We also pushed the boundaries. We frequently presented the edgier end of jazz – including Billy Bang, Maggie Nichols, Paul Dunmall, Keith Tippett, Johnny Dyani and many others whose work was not always an easy listen.  It could be interesting to watch the audience when something at the stranger end was playing. Often print workers from the Daily Express presses up the road would pop in for a swift one between shifts … one night they found themselves watching a drummer playing with lengths of privet, accompanying atonal explorations on an alpenhorn. In a pause, one of them called out, “Can you play Happy Birthday?” The musicians did not reply but the Avant Garde themselves could show a sly sense of humour. One night, during an evening of free duets between guitarist Derek Bailey and drummer Han Bennink, Bennink ran around the room with his drumsticks playing absolutely everything he could reach – impeccably – then sat down to watch Bailey doing his inimitable thing. And there he sat, and sat, visibly absorbed, until eventually Bailey lifted his head and said, “We’re on the same money, you know.”

You learn a lot about live music by living so close to it. How some bands swing, how others groove, how yet others do neither. How some personalities project themselves from the stage, how some draw the audience in. How difficult some artists can be, how pleasant others are. And just how potent true professionalism is. Maria Muldaur’s amazing country blues band started their show at a level of energy and polish which I’ve rarely heard in my life – right from the first note. Unforgettable.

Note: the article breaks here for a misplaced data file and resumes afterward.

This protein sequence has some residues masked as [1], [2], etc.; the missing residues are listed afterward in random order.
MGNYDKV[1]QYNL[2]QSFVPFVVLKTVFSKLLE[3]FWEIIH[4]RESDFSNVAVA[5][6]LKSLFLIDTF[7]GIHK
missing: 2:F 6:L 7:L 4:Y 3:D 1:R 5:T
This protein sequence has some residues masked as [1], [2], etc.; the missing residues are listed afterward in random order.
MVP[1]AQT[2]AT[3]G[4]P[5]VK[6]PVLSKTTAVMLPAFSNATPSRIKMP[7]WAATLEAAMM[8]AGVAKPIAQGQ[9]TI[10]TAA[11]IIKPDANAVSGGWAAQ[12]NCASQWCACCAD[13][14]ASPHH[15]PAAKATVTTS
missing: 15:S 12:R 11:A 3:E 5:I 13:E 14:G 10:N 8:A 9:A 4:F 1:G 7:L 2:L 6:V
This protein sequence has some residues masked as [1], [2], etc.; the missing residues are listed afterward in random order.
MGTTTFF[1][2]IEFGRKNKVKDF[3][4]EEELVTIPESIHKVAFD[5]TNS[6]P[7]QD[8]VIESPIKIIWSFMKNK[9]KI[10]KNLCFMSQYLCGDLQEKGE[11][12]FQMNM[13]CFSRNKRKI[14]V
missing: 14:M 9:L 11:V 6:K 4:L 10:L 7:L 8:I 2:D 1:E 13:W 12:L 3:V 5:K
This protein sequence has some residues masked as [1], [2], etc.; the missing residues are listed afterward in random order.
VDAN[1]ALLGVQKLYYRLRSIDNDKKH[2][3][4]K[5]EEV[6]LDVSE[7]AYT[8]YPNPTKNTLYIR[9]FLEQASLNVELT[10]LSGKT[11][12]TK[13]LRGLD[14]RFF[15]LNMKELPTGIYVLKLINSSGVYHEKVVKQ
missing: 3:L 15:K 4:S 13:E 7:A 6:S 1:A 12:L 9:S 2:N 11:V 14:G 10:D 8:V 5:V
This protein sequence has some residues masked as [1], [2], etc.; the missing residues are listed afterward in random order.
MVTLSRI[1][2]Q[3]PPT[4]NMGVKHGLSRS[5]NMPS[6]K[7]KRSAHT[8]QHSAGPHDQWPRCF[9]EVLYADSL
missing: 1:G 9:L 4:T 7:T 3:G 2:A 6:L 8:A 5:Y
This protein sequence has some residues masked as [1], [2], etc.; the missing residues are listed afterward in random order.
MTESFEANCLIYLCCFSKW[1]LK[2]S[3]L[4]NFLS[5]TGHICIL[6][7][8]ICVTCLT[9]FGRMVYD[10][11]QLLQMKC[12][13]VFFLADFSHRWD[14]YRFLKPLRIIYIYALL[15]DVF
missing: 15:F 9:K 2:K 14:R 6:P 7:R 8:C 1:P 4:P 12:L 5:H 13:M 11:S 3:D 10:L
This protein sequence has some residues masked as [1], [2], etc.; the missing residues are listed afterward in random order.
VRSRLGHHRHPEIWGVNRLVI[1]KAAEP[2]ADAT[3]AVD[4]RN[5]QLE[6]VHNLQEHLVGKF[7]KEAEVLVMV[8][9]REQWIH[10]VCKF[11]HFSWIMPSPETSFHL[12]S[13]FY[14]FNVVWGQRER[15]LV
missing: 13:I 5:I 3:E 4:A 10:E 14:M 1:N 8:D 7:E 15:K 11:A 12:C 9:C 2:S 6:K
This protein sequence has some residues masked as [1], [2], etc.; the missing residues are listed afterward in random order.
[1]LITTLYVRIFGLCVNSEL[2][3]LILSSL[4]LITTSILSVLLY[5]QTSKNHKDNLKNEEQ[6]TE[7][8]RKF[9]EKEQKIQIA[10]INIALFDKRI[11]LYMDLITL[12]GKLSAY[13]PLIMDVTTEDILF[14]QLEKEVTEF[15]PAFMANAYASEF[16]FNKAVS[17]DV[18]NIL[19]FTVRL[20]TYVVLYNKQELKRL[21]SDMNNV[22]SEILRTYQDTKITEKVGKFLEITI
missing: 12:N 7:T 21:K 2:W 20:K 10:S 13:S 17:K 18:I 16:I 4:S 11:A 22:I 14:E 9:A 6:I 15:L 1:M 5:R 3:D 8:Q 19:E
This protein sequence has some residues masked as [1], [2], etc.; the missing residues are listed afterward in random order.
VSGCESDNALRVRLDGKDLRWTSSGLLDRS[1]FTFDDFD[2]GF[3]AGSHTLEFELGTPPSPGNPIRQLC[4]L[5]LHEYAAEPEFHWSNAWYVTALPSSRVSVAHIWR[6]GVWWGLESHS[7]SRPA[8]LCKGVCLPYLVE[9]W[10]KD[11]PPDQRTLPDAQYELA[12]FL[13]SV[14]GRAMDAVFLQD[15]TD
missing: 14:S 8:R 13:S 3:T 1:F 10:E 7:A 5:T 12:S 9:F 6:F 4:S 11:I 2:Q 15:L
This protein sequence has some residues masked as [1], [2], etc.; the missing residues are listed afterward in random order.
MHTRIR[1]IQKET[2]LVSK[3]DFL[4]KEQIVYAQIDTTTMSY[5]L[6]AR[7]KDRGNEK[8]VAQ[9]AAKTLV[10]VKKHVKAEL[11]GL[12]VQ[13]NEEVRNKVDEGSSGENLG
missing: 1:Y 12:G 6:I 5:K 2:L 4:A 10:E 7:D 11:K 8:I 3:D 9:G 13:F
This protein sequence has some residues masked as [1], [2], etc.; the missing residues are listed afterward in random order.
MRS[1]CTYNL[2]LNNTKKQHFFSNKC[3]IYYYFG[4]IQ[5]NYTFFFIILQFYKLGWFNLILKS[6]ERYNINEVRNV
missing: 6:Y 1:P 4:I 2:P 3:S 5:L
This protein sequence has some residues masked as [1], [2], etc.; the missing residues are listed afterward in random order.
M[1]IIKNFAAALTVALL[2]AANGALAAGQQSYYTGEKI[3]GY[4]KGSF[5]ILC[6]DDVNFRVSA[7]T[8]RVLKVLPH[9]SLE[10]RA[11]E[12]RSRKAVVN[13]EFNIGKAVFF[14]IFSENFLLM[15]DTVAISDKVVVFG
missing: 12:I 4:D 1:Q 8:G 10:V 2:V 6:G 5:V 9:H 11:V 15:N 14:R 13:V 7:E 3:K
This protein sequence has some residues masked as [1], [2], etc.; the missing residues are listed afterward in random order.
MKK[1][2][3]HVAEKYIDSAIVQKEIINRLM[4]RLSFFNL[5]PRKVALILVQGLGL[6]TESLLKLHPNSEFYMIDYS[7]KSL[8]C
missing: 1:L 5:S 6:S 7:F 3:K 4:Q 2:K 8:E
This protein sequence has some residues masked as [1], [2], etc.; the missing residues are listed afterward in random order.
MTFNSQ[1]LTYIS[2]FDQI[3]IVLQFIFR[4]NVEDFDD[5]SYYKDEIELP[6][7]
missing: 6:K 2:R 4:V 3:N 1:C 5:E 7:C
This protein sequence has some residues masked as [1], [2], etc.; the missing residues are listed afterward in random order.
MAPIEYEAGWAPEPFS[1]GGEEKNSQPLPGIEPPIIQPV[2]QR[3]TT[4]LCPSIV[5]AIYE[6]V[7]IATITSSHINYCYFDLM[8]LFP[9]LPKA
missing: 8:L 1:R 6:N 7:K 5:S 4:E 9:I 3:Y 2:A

But presenting live music was tough, and it still is. In a small venue, you make money slowly but you can sure lose it quickly. We had a few disasters. But we had a good number of triumphs, too, when you know you’d helped curate a transformative experience for the audience. When US saxophonist Bobby Watson came to the Band as part of a Charlie Parker celebration week the gig sold out. And he rose to the occasion, playing like his life depended on it, blowing molten metal from his horn to the whoops and cheers of the crowd. It was like a scene from Kerouac come to life.

And then there were the reggae nights. I ended up booking these and doing the sound, trying to coax the biggest sound I could from our creaking sound system. But what a buzz it could be – quite literally, as you could get stoned just by breathing in, in those pre-smoking ban days. Steve Morris, then in his late 60s, had a soft spot for real Roots reggae and always sat in with his favourite bands. The sight of this small, bespectacled white man – who started playing as a kid for silent movies – wailing over the pounding rhythms of reggae while tall rastas bounced around the stage is something I’ll never forget. And a reminder that there was an important social cause advanced by the Band on the Wall – bringing people together. There was a lot of love in that venue, a lot of great people. And a lot of great music. Shame about the beer*.

Alex Webb, May 2011

Alex Webb was employed at Band on the Wall from 1983-86. He left to complete a Master’s degree at the University of Connecticut, USA. He worked at The Bass Clef in 1988-89 and The Barbican Centre, 2003-11. He is a pianist and song-writer and has directed and performed in music and spoken word productions, including MD-ing the ‘Café Society Swing’ in New York. He has worked for the BBC World Service, BBC News Online and Radio 3. He is also a university lecturer in music and events management.

* Beernote: Now Band on the Wall is one of the few club venues that always has a selection of real ales and quality bottles beers.